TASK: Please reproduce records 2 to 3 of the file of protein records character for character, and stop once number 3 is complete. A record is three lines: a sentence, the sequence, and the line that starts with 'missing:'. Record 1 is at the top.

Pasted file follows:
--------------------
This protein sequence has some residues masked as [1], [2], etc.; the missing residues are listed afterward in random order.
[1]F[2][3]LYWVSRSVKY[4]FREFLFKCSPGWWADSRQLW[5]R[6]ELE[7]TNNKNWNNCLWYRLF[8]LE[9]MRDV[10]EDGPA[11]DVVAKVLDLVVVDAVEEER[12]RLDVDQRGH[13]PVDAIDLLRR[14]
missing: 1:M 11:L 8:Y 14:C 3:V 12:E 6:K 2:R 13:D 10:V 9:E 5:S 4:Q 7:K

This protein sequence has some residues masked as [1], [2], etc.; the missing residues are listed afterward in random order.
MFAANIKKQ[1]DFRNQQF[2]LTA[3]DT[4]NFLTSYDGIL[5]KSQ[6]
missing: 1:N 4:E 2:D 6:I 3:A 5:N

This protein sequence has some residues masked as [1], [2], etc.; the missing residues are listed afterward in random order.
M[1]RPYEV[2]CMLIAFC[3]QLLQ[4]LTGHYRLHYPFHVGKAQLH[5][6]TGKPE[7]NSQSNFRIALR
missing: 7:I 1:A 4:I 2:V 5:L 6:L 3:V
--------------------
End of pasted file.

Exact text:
This protein sequence has some residues masked as [1], [2], etc.; the missing residues are listed afterward in random order.
MFAANIKKQ[1]DFRNQQF[2]LTA[3]DT[4]NFLTSYDGIL[5]KSQ[6]
missing: 1:N 4:E 2:D 6:I 3:A 5:N

This protein sequence has some residues masked as [1], [2], etc.; the missing residues are listed afterward in random order.
M[1]RPYEV[2]CMLIAFC[3]QLLQ[4]LTGHYRLHYPFHVGKAQLH[5][6]TGKPE[7]NSQSNFRIALR
missing: 7:I 1:A 4:I 2:V 5:L 6:L 3:V